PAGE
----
Up: Linear and Nonlinear Behavior

# One-Dimensional Dynamical Systems

## Part 4: Linear and Nonlinear Behavior

#### Instructions for Mathematica: Graphs of higher iterates

First make sure that you have a personal copy of the package Chaos.m.

To start up Mathematica in a Unix window, type 'math', or 'mathematica' if your prefer the notebook version. On a PC, use the start button and find Mathematica in the Program directory. The Package written for this course is called 'Chaos.m'. Inside Mathematica, load this Package by typing

<< Chaos.m

#### Instructions to graph higher iterates

• Pick a value for and type lambda = .

• Type PlotGraphical to get the graph of the corresponding function. If you do not want to see the graphical iteration, you can also type

ShowGraph[1, color]

where color is the color of the graph. You can choose: red, blue, green, yellow, pink, and purple, or RGBColor[a, b, c], with a, b, c in [0,1].

• To add a graph of the second iterate to this picture, type

You get a new picture that contains both graphs.

• You may wish to zoom in to this picture. For this, type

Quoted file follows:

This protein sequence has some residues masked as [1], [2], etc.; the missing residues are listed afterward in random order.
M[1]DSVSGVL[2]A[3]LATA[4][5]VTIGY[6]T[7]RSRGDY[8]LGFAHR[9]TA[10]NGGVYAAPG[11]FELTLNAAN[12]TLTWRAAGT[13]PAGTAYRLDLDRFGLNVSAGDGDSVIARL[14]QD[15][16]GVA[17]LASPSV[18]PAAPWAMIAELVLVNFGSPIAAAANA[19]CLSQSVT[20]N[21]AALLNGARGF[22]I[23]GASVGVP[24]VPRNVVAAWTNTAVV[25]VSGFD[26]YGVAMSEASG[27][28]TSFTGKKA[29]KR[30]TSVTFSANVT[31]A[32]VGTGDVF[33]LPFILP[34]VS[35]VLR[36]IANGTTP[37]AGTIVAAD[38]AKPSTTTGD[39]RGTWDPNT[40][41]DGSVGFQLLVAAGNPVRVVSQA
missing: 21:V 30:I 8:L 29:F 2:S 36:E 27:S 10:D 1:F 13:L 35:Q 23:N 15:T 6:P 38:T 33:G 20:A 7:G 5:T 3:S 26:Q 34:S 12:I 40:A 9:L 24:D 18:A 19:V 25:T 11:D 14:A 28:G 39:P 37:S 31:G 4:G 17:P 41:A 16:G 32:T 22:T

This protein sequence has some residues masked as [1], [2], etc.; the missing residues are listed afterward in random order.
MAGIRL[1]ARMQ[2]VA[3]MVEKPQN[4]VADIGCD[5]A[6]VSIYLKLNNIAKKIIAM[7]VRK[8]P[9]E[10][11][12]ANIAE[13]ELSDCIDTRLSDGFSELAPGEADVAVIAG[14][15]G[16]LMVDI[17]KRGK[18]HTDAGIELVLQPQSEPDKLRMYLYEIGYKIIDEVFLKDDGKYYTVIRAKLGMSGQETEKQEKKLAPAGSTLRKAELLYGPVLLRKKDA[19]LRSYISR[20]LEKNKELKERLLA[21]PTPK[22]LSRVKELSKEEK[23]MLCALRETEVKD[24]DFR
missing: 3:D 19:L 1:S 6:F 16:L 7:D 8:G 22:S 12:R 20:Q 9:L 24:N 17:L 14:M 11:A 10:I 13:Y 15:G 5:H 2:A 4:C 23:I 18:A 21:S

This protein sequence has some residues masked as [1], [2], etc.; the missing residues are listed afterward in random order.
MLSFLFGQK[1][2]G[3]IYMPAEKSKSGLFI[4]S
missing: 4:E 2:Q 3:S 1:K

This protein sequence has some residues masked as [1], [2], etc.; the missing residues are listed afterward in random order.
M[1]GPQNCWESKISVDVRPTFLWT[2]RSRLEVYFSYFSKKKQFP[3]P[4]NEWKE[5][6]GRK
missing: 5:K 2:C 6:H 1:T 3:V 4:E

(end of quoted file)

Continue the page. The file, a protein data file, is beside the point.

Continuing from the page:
Show[%, PlotRange -> {{0.6, 0.8}, {0.6, 0.8}}]

A new figure appears of only the box [0.6, 0.8] X [0.6, 0.8]. You can type something similar to zoom in more, but also to zoom out, even though the last picture does not show all points.

#### Instructions for Mathematica: Orbit Diagram

First make sure that you have a personal copy of the package Chaos.m.

To start up Mathematica in a Unix window, type 'math', or 'mathematica' if your prefer the notebook version. On a PC, use the start button and find Mathematica in the Program directory. The Package written for this course is called 'Chaos.m'. Inside Mathematica, load this Package by typing

<< Chaos.m An enlargement of the orbit diagram for the Logistic family.

#### How to Study the Orbit Diagram

• To start the computation, type

OrbitDiagram[first-its, total-its]

The program begins by computing total-its iterates of an arbitrary point x0. However, iterates are displayed only after first-its iterates. Therefore, the transients are not shown in the picture. In Mathematica it is not possible to have the picture being partially drawn already while computing. Therefore, it may take quite a while. In total 200 orbits are computed for each picture, and a count-down is being printed so that you can guess how long it takes.

• To get a picture that reflects the eventual attracting behavior more accurately, increase first-its and total-its.

• You can zoom in with

Show[%, PlotRange -> {{3.1, 3.8}, {0.6, 0.8}}]

However, when you zoom in, you probably want to increase first-its and total-its even more. Therefore, you may want to type

OrbitDiagram[first-its, total-its, {{3.1, 3.8}, {0.6, 0.8}}]

The computations are done now only for the ranges specified. (So you cannot zoom out on this picture!)

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Written by Hinke Osinga